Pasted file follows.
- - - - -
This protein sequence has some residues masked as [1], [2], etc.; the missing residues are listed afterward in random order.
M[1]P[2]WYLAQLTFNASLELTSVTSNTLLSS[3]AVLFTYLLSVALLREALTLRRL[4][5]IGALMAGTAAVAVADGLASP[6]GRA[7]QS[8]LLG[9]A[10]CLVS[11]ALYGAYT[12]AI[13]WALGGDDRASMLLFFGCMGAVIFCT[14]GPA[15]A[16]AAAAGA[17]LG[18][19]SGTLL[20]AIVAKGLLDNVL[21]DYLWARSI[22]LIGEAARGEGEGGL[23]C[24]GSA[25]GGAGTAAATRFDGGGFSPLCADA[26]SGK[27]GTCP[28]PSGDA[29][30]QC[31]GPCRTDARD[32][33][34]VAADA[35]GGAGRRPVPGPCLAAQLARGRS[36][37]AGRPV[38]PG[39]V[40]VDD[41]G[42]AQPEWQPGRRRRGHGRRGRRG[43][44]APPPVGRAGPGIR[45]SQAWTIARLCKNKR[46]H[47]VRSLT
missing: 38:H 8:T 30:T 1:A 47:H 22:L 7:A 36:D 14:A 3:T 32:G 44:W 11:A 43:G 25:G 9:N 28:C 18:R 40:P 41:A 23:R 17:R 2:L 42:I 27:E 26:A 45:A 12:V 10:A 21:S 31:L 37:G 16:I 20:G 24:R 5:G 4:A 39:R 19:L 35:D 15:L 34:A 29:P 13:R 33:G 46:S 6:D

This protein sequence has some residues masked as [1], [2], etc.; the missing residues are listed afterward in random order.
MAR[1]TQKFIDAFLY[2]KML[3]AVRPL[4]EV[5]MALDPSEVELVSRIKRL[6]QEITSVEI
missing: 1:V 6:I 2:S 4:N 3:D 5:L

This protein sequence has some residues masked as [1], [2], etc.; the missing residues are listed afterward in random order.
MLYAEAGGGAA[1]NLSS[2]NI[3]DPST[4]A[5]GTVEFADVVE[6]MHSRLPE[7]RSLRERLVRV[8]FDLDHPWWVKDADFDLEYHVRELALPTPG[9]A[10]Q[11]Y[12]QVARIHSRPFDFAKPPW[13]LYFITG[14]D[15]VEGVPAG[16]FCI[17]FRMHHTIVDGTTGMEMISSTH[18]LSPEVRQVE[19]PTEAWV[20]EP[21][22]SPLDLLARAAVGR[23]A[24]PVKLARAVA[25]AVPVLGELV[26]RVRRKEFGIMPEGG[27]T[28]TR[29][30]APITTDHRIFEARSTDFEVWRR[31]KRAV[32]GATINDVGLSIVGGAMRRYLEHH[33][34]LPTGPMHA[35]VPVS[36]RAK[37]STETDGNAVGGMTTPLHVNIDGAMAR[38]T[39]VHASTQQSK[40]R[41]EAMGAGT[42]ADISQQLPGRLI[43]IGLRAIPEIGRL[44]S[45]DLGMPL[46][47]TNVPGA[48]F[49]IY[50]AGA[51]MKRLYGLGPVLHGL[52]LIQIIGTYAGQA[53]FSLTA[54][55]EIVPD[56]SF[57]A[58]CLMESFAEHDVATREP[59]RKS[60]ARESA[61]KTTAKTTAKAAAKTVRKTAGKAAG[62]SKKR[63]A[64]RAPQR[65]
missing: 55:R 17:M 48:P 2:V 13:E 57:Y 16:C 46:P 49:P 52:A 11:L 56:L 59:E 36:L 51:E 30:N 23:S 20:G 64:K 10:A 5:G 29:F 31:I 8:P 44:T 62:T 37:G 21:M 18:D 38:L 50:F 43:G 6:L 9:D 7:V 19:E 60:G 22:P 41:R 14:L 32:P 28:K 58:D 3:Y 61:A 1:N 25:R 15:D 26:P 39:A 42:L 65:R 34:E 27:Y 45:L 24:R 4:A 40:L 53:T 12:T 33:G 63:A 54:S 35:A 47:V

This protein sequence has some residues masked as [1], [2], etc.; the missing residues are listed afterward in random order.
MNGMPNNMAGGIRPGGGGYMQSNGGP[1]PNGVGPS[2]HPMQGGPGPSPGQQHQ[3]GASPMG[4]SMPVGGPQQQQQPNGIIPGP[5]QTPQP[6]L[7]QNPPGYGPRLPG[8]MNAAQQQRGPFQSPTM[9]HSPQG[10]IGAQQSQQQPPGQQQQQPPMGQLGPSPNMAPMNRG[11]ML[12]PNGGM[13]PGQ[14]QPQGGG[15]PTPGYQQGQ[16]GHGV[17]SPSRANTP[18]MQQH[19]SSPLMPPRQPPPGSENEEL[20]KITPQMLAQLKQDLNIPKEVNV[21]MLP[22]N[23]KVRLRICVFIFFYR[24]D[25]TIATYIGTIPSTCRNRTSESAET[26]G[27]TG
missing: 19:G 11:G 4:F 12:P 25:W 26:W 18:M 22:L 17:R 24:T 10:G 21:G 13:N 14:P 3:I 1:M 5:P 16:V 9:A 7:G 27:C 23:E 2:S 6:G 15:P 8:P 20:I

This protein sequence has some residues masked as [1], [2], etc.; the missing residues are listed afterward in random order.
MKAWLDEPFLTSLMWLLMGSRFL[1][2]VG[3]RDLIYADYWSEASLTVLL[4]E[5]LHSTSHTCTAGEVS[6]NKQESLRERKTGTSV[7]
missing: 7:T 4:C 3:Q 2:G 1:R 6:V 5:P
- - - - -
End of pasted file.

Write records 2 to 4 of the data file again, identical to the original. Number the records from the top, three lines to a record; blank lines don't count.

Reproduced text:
This protein sequence has some residues masked as [1], [2], etc.; the missing residues are listed afterward in random order.
MAR[1]TQKFIDAFLY[2]KML[3]AVRPL[4]EV[5]MALDPSEVELVSRIKRL[6]QEITSVEI
missing: 1:V 6:I 2:S 4:N 3:D 5:L

This protein sequence has some residues masked as [1], [2], etc.; the missing residues are listed afterward in random order.
MLYAEAGGGAA[1]NLSS[2]NI[3]DPST[4]A[5]GTVEFADVVE[6]MHSRLPE[7]RSLRERLVRV[8]FDLDHPWWVKDADFDLEYHVRELALPTPG[9]A[10]Q[11]Y[12]QVARIHSRPFDFAKPPW[13]LYFITG[14]D[15]VEGVPAG[16]FCI[17]FRMHHTIVDGTTGMEMISSTH[18]LSPEVRQVE[19]PTEAWV[20]EP[21][22]SPLDLLARAAVGR[23]A[24]PVKLARAVA[25]AVPVLGELV[26]RVRRKEFGIMPEGG[27]T[28]TR[29][30]APITTDHRIFEARSTDFEVWRR[31]KRAV[32]GATINDVGLSIVGGAMRRYLEHH[33][34]LPTGPMHA[35]VPVS[36]RAK[37]STETDGNAVGGMTTPLHVNIDGAMAR[38]T[39]VHASTQQSK[40]R[41]EAMGAGT[42]ADISQQLPGRLI[43]IGLRAIPEIGRL[44]S[45]DLGMPL[46][47]TNVPGA[48]F[49]IY[50]AGA[51]MKRLYGLGPVLHGL[52]LIQIIGTYAGQA[53]FSLTA[54][55]EIVPD[56]SF[57]A[58]CLMESFAEHDVATREP[59]RKS[60]ARESA[61]KTTAKTTAKAAAKTVRKTAGKAAG[62]SKKR[63]A[64]RAPQR[65]
missing: 55:R 17:M 48:P 2:V 13:E 57:Y 16:C 46:P 49:P 52:A 11:L 56:L 59:E 36:L 51:E 30:N 23:S 20:G 64:K 10:A 5:G 29:F 31:I 8:P 44:T 62:T 37:G 21:M 18:D 38:L 50:F 43:G 6:L 9:D 7:V 19:E 60:G 22:P 41:R 14:L 32:P 28:K 58:D 3:Y 61:A 1:N 25:R 15:D 26:P 39:A 42:L 65:R 34:E 27:Y 45:L 24:R 4:A 40:L 53:T 12:T 33:G 63:A 54:S 35:A 47:V

This protein sequence has some residues masked as [1], [2], etc.; the missing residues are listed afterward in random order.
MNGMPNNMAGGIRPGGGGYMQSNGGP[1]PNGVGPS[2]HPMQGGPGPSPGQQHQ[3]GASPMG[4]SMPVGGPQQQQQPNGIIPGP[5]QTPQP[6]L[7]QNPPGYGPRLPG[8]MNAAQQQRGPFQSPTM[9]HSPQG[10]IGAQQSQQQPPGQQQQQPPMGQLGPSPNMAPMNRG[11]ML[12]PNGGM[13]PGQ[14]QPQGGG[15]PTPGYQQGQ[16]GHGV[17]SPSRANTP[18]MQQH[19]SSPLMPPRQPPPGSENEEL[20]KITPQMLAQLKQDLNIPKEVNV[21]MLP[22]N[23]KVRLRICVFIFFYR[24]D[25]TIATYIGTIPSTCRNRTSESAET[26]G[27]TG
missing: 19:G 11:G 4:F 12:P 25:W 26:W 18:M 22:L 17:R 24:T 10:G 21:G 13:N 14:P 3:I 1:M 5:P 16:V 9:A 7:G 27:C 23:E 2:S 6:G 15:P 8:P 20:I